Friday, October 28, 2011

Our own reflection often takes the biggest toll (Intronaut)

My friend CJ sent me a link to this great video

This scene was replicated in our little corner of the sandpit last week as we gathered to watch the final.

You can tell by the facial expressions that to NZers this was way more than just a game we wouldn't mind winning.

I don't think there is any other country on earth where the national psyche is so closely aligned to the national sport.

England? The football tribes are very localised. When I went to Highbury to watch Arsenal play I was with my north London brethren. Just across the north London road (literally) are the hated Spurs supporters. They are clearly NOT my brethren.

When the English national team plays it temporarily unites all the factions but never gets rid of them completely and the team may win or lose without damaging the national psyche. They haven't won the world cup since 1966 (their only triumph). It's no big deal to them. There are no anguished cries of chokers in the international press.

Scotland? Spain? The above holds true times 2.

Brazil may be close to us. But they are a fun loving crowd who will lick their wounds if they lose (they don't lose often - five world cups tells us they are the best footballing country on earth and they know it). And, like us, the Brazilian national team has to win well. A close win without Brazilian flair is an embarrassment to them.

New Zealanders stand alone.

The All Blacks are not only the current Rugby World Cup champions. The ABs are also the IRB's current Team of the Year, the leading points scorers of all time and the only international rugby team with a record winning margin against every test nation they have ever played. Argentina, Ireland and Scotland have never beaten us! The All Blacks have held the top ranking in the world for longer than all other countries combined and in over 100 years only five of the top twenty ranked test rugby nations have ever beaten New Zealand.

But still if we don't wallop an opposition, or if we lose in the knock out matches of a Rugby World Cup we are called 'chokers'.

Like the terrible NZ sacrifice at Gallipoli in World War One, the All Blacks' performances help define us as a people.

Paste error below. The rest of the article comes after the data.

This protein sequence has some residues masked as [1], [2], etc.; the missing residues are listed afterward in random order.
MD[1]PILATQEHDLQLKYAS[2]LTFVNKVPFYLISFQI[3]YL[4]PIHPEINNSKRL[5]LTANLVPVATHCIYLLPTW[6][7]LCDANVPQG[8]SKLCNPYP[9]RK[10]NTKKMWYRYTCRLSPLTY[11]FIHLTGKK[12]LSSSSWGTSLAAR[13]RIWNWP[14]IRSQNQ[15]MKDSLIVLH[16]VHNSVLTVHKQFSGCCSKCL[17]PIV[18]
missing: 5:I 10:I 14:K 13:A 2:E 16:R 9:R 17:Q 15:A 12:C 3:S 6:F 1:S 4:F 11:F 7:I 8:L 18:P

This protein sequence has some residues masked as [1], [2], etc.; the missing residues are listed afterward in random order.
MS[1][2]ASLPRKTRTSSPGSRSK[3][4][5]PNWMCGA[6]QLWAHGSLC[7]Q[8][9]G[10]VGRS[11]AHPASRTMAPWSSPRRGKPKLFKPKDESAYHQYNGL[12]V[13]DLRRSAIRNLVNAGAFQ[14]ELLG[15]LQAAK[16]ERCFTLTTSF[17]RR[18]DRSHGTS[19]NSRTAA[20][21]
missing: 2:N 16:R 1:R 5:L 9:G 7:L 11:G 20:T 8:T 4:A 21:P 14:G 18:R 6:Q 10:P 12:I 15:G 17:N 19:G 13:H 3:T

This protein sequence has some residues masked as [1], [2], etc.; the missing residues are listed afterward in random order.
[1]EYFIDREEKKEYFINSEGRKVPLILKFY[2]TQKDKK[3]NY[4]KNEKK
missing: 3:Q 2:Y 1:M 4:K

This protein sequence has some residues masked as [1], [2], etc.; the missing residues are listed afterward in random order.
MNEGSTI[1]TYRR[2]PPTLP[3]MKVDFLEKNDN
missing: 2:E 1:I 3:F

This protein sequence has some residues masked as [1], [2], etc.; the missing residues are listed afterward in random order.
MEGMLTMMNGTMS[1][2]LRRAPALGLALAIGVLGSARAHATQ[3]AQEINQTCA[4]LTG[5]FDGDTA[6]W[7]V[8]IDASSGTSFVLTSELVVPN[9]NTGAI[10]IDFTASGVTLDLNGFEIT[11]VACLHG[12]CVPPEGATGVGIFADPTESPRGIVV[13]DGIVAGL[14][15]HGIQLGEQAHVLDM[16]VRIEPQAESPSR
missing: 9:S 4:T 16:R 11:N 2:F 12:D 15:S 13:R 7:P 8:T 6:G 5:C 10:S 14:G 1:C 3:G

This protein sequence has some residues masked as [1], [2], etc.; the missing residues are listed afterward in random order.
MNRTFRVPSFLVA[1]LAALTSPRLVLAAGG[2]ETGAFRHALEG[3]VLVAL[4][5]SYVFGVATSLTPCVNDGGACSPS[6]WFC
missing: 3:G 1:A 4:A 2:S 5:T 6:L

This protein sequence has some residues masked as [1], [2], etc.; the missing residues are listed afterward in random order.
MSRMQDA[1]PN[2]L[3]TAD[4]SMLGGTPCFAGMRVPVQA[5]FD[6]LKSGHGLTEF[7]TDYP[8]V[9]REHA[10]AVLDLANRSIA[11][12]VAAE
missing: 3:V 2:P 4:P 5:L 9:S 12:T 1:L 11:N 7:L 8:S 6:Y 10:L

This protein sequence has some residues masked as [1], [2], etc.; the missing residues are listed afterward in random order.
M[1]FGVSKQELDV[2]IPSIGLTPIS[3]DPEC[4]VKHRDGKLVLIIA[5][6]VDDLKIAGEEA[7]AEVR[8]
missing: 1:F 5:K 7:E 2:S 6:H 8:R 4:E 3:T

The game suits our mentality and national psyche. We are a country founded on the idea of the rugged individual, who, through the tyranny of distance and isolation, looks inward for its heroes. The Maori dimension adds the warrior archetype. We persevere. 'Pinetree' Meads once played a test match with a broken arm.

If you're a kiwi kid you usually start off life playing rugby. When I was a kid I used to say that I wanted to kick a ball like Don Clarke. At primary school I played rugby along with anything else that was going. As football had got its hooks in me when I was four years old I was never going to change codes but I still played rugby for Royal Oak Primary.

Some of the above may help explain why we looked haunted by loss in the last 30 minutes of the world cup. Look at the video again. That's why we felt sick in our stomachs and couldn't bear the thought of losing. Although we loved the win, that's why we didn't even feel great with the score line of eight/seven, or that the French outplayed us in the second half.

All that is fading to memory now though. Jade tells me that the euphoria is over less than a week after we became world champions for a second time.

For New Zealanders the potential gloom was lifted with the win and we now equal Australia and South Africa with two championships. But still we will ache with expectation in four year's time in England when we go for a third.

At least we've buried the 'chokers' tag and those stoopid t-shirts on display before the cup can be chucked in the bin.

Love and peace - Wozza

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